Be Prepared

Prepared 1“Got your food bar and water bottle?”

“Yep.”

“What about your spikes?”

“Yep.”

So went the conversation just before my son left for school the day of his first track meet of the season. I wanted him to be prepared to do his best, and that meant not having to stress over forgetting something. This conversation really just represents one of the many I’ve had with my boys.

My husband, knowing I’m not a morning person, has told me more than once that he’ll see the boys off to school in the mornings while I get a bit more sleep. But, I just can’t release the need to make sure my boys are prepared for the day ahead. I remind them often to prepare the night before, but being teenagers and also boys, they usually don’t. While my husband is a terrific father, and good at many things, planning ahead is not his strong suit. Plus, he just doesn’t have mom radar.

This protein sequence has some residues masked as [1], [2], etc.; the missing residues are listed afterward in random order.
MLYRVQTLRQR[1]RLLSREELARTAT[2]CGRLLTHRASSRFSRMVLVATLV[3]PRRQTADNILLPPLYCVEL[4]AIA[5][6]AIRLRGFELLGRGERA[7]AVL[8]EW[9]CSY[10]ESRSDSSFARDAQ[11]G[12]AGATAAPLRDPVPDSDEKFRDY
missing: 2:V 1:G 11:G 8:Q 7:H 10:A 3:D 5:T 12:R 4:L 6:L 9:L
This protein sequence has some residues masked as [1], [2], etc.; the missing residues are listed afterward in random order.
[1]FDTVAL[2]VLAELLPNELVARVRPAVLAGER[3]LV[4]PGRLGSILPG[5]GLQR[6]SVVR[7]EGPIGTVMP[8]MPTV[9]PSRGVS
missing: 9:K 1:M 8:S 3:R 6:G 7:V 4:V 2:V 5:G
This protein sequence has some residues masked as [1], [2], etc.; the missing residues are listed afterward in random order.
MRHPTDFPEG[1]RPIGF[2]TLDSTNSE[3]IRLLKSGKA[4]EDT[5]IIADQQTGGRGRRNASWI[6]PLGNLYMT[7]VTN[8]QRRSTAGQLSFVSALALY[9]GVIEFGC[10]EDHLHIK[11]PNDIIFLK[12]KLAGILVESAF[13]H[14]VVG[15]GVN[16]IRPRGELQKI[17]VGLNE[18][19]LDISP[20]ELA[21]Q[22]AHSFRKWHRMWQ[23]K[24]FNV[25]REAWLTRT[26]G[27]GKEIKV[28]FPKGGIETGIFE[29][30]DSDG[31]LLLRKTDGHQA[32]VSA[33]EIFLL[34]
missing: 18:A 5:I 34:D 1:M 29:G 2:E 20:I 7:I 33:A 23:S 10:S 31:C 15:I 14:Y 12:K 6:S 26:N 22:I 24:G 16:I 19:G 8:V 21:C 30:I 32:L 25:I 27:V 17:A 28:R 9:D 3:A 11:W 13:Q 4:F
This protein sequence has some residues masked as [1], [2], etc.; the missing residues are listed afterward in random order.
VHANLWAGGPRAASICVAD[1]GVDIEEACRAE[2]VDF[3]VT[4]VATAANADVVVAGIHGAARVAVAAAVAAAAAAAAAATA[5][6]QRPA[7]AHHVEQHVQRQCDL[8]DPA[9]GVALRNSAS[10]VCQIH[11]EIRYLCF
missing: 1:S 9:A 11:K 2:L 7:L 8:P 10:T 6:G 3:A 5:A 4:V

Being unprepared can be frustrating and embarrassing. It can turn an ordinary day into a bad one very quickly. And too many unprepared days usually lead to an overwhelmed life as getting by consumes any best that might otherwise exist. A habit of unpreparedness eventually creates a reactionary, drama-filled life. And that sort of life comes characterized by relentless stress and exhausting overhwelm.

The Value of Preparedness

Prepared 2I want my boys to learn the value of being prepared because I know this habit sets them up for an effective and successful life. Vastly more important, though, is them knowing the concept of preparedness as it relates to their spiritual states. I want them to know that their heavenly Father also values being prepared and wants them to always stand ready.

Matthew 24 conveys God’s preparedness message aptly. In it, we have Jesus’ words telling us to not panic and to instead prepare to endure to the end. The idea of panic and endurance tells us the situation will be dire and feel desperate at times.